Next morning I was slated to speak at Seoul Metropolitan Library.


The grounds in front of Seoul Metropolitan Library

Seoul Metropolitan Library

Adults keen on learning creative writing

We never know for sure who we are going to be speaking to when we do a public event. At Seoul Metropolitan Library, I spoke with 50 adults and one young person on creativity. I was also supposed to give out 150 writing tips but I perhaps only gave out five. Translating takes some of the time!

Songa English Library wins the prize for perhaps the most enthusiastic preparation and the liveliest presentation. Ever. Students here prepared detailed posters and flies were stuck on all the walls even in the elevator.

Songpa English Library Poster


After storytelling the book, and giving some of the inspiration, I watched as students created fly origami. I still don’t know how to do this. Finally I threw up some velcro fuzzball flies and the students swung at them with their flyswatters hoping to catch them for prizes. Does it get any better?Thank you Canada for taking me on so many amazing journeys.But of course it’s all the people that make the difference.Thanks to Ambassador Walsh, Jonathon Kupi,Yi Hyon Ju,Hye-Shin Kan, Yoo-Kyung Choy and Minsook Kim. Thanks Kathy Stinson. Wouldn’t have been half as much fun without you.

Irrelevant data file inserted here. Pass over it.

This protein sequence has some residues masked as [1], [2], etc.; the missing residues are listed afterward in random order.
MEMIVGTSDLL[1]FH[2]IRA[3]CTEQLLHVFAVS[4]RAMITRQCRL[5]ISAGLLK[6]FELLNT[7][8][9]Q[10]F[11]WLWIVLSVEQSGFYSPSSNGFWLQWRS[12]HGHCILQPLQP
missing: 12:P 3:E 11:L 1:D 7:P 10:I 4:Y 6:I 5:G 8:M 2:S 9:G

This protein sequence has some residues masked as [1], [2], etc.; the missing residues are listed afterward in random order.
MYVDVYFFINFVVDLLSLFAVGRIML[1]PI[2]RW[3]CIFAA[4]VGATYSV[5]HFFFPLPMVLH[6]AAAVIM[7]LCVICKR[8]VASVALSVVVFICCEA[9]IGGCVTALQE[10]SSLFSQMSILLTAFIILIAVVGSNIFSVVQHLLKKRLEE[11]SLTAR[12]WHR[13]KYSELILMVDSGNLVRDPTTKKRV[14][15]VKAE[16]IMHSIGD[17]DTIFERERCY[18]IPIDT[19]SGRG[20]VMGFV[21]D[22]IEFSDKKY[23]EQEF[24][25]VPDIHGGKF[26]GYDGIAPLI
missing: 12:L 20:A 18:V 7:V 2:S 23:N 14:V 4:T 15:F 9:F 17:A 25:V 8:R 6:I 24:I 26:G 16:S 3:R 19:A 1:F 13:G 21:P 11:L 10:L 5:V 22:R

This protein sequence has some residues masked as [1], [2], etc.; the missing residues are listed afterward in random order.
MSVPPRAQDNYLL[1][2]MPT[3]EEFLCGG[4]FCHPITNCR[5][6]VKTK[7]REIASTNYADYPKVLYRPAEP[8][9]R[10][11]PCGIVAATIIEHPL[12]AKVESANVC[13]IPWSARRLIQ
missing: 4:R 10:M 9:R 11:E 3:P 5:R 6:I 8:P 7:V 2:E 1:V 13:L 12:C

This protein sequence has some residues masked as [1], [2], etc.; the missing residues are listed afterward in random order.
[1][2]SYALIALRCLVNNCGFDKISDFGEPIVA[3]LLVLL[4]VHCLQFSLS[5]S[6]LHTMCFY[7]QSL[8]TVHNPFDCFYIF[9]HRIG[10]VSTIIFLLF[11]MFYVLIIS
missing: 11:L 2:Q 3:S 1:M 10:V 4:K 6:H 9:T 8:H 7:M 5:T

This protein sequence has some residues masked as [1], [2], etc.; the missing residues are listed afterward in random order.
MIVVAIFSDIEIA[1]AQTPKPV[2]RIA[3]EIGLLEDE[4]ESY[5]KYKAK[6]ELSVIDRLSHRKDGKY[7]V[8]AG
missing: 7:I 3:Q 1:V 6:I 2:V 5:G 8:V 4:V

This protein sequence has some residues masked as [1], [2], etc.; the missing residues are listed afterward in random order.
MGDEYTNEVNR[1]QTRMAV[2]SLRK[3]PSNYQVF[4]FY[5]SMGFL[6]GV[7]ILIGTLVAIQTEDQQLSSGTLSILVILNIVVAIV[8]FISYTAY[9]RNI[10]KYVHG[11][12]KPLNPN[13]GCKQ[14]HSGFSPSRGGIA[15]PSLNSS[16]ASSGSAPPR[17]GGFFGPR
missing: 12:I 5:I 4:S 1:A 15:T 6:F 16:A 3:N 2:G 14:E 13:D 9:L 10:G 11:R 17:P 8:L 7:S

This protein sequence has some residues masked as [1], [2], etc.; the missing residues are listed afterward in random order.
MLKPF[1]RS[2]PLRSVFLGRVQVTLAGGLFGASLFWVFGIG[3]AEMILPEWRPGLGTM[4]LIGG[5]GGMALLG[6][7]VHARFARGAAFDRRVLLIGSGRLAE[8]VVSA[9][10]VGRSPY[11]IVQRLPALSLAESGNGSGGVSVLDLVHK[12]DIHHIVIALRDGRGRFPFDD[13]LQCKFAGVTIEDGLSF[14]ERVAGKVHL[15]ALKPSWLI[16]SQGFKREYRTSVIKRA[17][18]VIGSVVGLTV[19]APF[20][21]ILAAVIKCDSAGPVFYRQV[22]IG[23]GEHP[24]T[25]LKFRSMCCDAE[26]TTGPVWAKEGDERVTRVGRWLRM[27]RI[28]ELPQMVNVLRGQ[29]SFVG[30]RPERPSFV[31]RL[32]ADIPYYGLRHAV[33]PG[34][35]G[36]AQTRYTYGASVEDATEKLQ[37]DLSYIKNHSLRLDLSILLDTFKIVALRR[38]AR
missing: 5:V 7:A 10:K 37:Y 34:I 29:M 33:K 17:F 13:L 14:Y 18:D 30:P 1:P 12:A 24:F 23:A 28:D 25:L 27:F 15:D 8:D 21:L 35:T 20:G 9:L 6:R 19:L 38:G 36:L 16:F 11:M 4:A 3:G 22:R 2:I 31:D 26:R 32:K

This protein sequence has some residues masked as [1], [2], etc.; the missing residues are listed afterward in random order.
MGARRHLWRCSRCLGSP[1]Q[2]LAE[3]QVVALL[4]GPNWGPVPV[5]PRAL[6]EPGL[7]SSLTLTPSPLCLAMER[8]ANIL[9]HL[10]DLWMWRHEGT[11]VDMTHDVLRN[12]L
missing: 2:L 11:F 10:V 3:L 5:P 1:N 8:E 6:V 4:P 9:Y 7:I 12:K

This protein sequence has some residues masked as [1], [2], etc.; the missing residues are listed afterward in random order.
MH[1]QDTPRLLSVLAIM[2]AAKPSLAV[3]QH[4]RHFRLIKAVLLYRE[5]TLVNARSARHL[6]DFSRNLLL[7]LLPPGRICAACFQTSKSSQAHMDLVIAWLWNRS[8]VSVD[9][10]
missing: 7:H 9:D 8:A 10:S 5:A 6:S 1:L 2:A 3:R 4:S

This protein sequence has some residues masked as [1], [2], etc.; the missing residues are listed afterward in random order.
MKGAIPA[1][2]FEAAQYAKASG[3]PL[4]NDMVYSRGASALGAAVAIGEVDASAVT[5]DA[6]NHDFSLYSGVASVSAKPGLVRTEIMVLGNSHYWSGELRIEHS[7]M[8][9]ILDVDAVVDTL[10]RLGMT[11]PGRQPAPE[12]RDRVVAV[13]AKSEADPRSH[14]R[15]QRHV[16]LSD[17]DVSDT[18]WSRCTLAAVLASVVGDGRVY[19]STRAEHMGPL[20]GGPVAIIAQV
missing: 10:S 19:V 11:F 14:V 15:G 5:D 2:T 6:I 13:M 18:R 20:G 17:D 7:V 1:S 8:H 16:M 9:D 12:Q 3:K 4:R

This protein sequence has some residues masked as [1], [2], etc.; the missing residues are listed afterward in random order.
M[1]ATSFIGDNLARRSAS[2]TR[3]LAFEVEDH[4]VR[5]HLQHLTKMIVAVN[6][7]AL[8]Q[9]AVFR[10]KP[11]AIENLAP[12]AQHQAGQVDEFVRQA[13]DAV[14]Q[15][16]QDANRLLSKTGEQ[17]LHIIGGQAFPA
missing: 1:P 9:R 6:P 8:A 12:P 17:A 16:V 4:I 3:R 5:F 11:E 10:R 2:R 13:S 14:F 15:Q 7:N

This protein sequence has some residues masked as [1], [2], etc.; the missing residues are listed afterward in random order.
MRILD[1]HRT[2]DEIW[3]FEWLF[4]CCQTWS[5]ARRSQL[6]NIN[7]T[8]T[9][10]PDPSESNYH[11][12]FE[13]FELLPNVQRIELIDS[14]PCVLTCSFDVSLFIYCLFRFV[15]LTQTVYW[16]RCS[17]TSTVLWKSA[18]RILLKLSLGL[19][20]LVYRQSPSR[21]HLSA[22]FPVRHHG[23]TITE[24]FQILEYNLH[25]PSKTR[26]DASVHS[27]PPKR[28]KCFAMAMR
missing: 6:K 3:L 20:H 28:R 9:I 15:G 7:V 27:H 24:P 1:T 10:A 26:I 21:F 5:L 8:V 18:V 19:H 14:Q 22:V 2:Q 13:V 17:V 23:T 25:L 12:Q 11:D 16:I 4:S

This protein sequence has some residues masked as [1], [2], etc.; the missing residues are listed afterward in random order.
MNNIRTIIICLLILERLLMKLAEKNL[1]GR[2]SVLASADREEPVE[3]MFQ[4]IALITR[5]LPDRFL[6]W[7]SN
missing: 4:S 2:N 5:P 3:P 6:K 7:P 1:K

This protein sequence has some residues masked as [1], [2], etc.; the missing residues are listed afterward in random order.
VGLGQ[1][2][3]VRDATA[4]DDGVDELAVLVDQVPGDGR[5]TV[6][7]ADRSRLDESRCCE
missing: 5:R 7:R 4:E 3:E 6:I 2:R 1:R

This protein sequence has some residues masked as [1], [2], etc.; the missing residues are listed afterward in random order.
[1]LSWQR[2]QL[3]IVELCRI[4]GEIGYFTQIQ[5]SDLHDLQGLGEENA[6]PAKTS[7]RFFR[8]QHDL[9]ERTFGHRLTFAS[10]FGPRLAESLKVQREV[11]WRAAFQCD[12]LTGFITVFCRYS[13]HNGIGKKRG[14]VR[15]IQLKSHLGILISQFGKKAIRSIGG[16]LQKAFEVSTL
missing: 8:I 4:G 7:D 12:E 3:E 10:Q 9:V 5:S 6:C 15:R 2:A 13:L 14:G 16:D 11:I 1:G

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Meet the author–fall in love with reading

At a recent CANSCAIP (Canadian Society for Children’s Authors, Illustrators and Performers) meeting a woman commented passionately on how she had tried everything to get her son to read–then he met an author and everything changed. He grew to love books. It was wonderful to hear and I believe her. How many times have I listened to a passionate writer and needed to buy her book afterwards.


Describing my crossing guard character Mr. Ron In the foreground is Ping the dog played by granddaughter Jadzia. I am flanked by grandson Will and mentee and friend Tiffany.

Also I know I have been lucky enough to have this effect on my young readers too. One time I was in a restaurant grabbing some lunch between school visits on a tour of the Sudbury region and the waitress hugged me because I had hooked her daughter on one of my books. She had read it right through. First book ever.